Just as soon as I’m done with DICKENS MIRROR—if the thing doesn’t kill me first—I’ll go back to a new standalone I’m about halfway through. Finish that, and then I’ll revisit SAVING SKY, which is the first book in another projected YA sf series that I’ve also got about half-written. I’ve also got ideas for three other standalones that are in the outline phase.
So I’m busy. But that’s how I like it. Otherwise, I just get bored.
Finish these sentences…
My weapon of choice for the zombie apocalypse would be…Frankly? My two feets: I would get myself very far away from where the zombies might be. It’s a military thing, if you stop to think about it. The idea is to live to fight another day, not go looking for trouble.But, if push came to shove, and I had to choose, then I’d go for three different kinds of firearms, because specific guns are made for specific purposes, and there is no all-around weapon that will do every job equally well. So, for those close encounters of the worst kind: Glock 19. For long-range work (and hunting because we all have to eat): AR15/M4 variant. For versatility and the ability to accept all kinds of ammunition: Mossberg 500 pump-action. Love that ratcheting sound, too. Scares the bejesus out of an intruder, though—maybe—not a zombie.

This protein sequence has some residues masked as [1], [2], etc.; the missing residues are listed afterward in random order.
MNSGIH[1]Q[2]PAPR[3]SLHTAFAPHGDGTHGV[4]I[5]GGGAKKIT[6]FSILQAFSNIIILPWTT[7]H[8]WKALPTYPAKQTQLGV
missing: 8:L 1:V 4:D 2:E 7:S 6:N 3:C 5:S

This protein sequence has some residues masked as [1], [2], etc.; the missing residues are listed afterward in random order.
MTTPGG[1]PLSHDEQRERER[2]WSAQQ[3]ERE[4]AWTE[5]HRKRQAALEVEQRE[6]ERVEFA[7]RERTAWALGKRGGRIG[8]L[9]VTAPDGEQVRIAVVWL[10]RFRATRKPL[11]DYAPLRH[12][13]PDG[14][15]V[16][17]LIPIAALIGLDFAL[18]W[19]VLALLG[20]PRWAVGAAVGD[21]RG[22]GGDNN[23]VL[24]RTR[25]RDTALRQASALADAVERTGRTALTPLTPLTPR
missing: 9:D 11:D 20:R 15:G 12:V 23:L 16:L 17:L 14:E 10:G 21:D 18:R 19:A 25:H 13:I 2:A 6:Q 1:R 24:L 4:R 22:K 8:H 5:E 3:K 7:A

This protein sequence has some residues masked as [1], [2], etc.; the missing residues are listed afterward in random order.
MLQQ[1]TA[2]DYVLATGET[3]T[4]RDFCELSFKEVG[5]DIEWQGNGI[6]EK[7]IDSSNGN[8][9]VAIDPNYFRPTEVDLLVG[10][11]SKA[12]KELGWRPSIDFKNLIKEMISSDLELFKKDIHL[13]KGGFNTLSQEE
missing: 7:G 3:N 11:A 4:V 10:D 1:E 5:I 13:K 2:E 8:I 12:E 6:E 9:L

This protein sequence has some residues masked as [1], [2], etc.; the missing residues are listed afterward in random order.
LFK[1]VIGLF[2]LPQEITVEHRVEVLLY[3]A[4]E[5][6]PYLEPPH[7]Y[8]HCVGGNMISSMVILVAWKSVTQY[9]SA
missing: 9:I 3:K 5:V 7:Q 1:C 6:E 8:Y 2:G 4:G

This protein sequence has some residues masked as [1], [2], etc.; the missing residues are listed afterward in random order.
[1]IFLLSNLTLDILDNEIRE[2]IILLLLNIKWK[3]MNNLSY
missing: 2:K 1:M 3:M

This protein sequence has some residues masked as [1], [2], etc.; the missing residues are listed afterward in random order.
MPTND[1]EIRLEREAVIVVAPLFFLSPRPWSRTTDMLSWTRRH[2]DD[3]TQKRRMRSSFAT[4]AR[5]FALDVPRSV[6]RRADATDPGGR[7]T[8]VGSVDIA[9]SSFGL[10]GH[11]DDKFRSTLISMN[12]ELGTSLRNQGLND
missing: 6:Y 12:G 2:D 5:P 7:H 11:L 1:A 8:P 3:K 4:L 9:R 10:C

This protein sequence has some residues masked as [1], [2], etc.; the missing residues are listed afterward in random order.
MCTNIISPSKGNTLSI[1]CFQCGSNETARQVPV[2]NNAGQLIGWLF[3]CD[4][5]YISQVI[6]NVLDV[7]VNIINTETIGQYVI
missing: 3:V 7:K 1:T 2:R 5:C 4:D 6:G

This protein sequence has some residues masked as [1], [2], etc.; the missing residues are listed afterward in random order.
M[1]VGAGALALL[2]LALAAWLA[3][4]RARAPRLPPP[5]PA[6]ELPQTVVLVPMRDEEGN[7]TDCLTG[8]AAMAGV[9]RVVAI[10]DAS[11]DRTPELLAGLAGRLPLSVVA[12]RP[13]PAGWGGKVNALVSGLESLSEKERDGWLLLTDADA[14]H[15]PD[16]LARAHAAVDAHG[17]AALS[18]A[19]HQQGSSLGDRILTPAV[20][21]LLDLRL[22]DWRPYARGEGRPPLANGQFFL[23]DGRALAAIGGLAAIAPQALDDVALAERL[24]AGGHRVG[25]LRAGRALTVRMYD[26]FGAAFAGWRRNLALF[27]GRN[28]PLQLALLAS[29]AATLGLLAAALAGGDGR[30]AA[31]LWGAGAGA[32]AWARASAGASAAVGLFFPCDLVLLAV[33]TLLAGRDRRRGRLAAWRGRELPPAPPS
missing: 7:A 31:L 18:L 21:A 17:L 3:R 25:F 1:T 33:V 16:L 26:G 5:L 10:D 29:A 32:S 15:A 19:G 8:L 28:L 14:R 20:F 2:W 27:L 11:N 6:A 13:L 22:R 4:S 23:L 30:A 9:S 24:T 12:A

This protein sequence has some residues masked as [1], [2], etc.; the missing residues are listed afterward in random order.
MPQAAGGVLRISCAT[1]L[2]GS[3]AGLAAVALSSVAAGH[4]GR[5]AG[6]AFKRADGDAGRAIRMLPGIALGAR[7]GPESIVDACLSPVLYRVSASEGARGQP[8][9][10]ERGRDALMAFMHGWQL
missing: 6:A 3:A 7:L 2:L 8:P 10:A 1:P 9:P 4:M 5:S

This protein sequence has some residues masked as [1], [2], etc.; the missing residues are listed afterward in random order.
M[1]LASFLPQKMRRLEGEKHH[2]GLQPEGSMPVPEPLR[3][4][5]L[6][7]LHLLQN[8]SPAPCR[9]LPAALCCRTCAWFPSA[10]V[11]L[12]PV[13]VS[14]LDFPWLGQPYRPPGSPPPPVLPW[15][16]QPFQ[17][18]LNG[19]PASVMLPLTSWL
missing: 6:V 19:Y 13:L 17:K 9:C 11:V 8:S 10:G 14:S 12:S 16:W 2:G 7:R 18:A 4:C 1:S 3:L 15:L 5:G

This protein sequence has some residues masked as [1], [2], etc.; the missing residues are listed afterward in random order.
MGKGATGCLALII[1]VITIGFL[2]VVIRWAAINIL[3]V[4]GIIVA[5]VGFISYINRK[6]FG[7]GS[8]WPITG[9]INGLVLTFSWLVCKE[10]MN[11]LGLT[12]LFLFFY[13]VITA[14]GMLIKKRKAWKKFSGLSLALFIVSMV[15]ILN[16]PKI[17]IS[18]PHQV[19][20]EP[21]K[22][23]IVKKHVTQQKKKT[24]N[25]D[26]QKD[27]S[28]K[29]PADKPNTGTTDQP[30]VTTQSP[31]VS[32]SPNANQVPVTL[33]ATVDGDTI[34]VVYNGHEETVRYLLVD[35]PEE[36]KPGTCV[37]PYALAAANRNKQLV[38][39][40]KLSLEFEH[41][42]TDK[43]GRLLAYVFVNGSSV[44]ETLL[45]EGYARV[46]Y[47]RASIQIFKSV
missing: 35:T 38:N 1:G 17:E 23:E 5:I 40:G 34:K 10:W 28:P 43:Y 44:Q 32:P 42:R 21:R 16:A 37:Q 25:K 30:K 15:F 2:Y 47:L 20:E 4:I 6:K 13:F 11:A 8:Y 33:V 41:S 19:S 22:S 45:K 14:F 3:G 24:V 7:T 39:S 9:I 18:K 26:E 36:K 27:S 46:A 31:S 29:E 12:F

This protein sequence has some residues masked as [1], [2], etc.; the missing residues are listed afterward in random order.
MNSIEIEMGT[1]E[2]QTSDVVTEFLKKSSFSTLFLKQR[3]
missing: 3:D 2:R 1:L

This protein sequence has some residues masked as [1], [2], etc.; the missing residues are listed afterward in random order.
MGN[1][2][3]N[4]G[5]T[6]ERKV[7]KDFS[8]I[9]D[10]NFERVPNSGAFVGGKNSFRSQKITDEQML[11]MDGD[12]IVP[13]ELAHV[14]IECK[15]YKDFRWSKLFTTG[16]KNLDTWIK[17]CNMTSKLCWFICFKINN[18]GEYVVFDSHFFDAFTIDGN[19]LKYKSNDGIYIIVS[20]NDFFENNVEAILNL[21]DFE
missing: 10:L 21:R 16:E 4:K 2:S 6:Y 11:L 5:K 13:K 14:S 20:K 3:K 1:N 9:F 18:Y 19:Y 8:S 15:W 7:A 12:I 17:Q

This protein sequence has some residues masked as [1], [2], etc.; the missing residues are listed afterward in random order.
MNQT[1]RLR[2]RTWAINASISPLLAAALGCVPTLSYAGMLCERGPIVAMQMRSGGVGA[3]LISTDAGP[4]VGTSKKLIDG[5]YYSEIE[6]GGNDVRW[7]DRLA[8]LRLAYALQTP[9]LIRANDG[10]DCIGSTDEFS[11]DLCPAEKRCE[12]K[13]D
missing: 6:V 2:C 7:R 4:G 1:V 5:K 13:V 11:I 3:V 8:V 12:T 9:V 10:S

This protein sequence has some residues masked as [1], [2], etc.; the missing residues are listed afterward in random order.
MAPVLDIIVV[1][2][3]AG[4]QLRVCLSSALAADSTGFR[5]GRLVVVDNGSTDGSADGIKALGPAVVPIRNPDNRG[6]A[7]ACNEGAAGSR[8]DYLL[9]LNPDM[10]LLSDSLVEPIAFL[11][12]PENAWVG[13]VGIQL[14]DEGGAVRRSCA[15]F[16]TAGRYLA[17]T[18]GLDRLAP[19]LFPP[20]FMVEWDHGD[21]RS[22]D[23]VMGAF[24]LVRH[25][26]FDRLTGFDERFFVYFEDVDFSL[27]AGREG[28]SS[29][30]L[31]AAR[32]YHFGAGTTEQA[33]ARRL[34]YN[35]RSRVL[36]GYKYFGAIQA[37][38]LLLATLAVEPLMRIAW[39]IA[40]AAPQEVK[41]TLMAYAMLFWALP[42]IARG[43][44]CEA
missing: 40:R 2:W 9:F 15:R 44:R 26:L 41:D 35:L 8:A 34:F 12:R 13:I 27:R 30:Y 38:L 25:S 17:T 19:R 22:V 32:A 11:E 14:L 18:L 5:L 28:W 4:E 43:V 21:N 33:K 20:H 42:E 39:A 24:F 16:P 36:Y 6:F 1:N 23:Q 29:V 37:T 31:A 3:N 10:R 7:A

People would be surprised to know…Just how incredibly shy I am. Really. Melt-into-the-wall shy. I only look confident and social. Thank years of acting and forensics. Why do you think I became a shrink? It’s so I can get you to talk to me.
We could be best friends if…Crap. Other than my husband, I have no best friends, so I don’t know. Really.
Thanks so much to Ilsa for answering my questions! Make sure you check out Monsters and the rest of the Ashes trilogy!